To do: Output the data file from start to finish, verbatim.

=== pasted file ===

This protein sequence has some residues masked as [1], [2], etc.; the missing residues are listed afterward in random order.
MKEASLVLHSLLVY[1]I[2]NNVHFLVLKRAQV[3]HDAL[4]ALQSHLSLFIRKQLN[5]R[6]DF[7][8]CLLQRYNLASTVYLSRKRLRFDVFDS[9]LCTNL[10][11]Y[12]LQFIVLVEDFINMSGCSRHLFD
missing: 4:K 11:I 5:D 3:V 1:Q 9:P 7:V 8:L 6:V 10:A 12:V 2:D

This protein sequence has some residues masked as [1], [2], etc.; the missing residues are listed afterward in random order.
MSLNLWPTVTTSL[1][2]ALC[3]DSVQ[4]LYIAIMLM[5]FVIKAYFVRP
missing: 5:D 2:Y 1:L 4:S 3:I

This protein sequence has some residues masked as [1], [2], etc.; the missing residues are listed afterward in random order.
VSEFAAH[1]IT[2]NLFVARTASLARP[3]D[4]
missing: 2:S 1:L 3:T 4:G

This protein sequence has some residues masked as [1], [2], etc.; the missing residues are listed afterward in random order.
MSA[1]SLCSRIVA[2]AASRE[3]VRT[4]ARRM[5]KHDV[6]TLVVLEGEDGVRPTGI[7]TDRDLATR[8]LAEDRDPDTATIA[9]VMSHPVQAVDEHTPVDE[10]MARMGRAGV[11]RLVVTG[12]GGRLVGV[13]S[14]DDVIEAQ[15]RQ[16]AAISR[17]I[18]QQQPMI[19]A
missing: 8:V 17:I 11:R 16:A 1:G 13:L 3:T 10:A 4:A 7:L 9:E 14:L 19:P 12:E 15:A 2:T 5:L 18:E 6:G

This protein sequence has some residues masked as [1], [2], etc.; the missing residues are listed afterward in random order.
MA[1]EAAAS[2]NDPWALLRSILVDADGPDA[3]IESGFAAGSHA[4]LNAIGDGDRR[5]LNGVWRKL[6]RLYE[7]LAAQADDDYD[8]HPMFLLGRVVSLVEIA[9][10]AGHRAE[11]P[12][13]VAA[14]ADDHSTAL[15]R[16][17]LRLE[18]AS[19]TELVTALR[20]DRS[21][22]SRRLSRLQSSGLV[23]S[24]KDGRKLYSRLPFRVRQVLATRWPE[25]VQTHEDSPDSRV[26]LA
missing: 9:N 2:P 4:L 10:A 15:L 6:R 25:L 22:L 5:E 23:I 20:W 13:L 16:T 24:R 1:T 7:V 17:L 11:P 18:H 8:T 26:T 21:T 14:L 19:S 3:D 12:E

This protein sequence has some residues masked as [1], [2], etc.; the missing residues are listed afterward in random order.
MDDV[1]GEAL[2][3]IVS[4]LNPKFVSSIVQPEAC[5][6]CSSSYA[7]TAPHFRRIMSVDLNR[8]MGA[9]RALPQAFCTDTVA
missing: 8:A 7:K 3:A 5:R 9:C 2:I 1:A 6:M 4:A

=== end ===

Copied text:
This protein sequence has some residues masked as [1], [2], etc.; the missing residues are listed afterward in random order.
MKEASLVLHSLLVY[1]I[2]NNVHFLVLKRAQV[3]HDAL[4]ALQSHLSLFIRKQLN[5]R[6]DF[7][8]CLLQRYNLASTVYLSRKRLRFDVFDS[9]LCTNL[10][11]Y[12]LQFIVLVEDFINMSGCSRHLFD
missing: 4:K 11:I 5:D 3:V 1:Q 9:P 7:V 8:L 6:V 10:A 12:V 2:D

This protein sequence has some residues masked as [1], [2], etc.; the missing residues are listed afterward in random order.
MSLNLWPTVTTSL[1][2]ALC[3]DSVQ[4]LYIAIMLM[5]FVIKAYFVRP
missing: 5:D 2:Y 1:L 4:S 3:I

This protein sequence has some residues masked as [1], [2], etc.; the missing residues are listed afterward in random order.
VSEFAAH[1]IT[2]NLFVARTASLARP[3]D[4]
missing: 2:S 1:L 3:T 4:G

This protein sequence has some residues masked as [1], [2], etc.; the missing residues are listed afterward in random order.
MSA[1]SLCSRIVA[2]AASRE[3]VRT[4]ARRM[5]KHDV[6]TLVVLEGEDGVRPTGI[7]TDRDLATR[8]LAEDRDPDTATIA[9]VMSHPVQAVDEHTPVDE[10]MARMGRAGV[11]RLVVTG[12]GGRLVGV[13]S[14]DDVIEAQ[15]RQ[16]AAISR[17]I[18]QQQPMI[19]A
missing: 8:V 17:I 11:R 16:A 1:G 13:L 3:T 10:A 4:A 7:L 9:E 14:L 19:P 12:E 15:A 2:T 5:L 18:E 6:G

This protein sequence has some residues masked as [1], [2], etc.; the missing residues are listed afterward in random order.
MA[1]EAAAS[2]NDPWALLRSILVDADGPDA[3]IESGFAAGSHA[4]LNAIGDGDRR[5]LNGVWRKL[6]RLYE[7]LAAQADDDYD[8]HPMFLLGRVVSLVEIA[9][10]AGHRAE[11]P[12][13]VAA[14]ADDHSTAL[15]R[16][17]LRLE[18]AS[19]TELVTALR[20]DRS[21][22]SRRLSRLQSSGLV[23]S[24]KDGRKLYSRLPFRVRQVLATRWPE[25]VQTHEDSPDSRV[26]LA
missing: 9:N 2:P 4:L 10:A 15:L 6:R 25:L 22:L 5:E 23:I 20:W 13:L 16:T 24:R 1:T 7:V 17:L 11:P 18:H 8:T 26:T 21:T 14:L 19:S 3:D 12:E

This protein sequence has some residues masked as [1], [2], etc.; the missing residues are listed afterward in random order.
MDDV[1]GEAL[2][3]IVS[4]LNPKFVSSIVQPEAC[5][6]CSSSYA[7]TAPHFRRIMSVDLNR[8]MGA[9]RALPQAFCTDTVA
missing: 8:A 7:K 3:A 5:R 9:C 2:I 1:A 6:M 4:A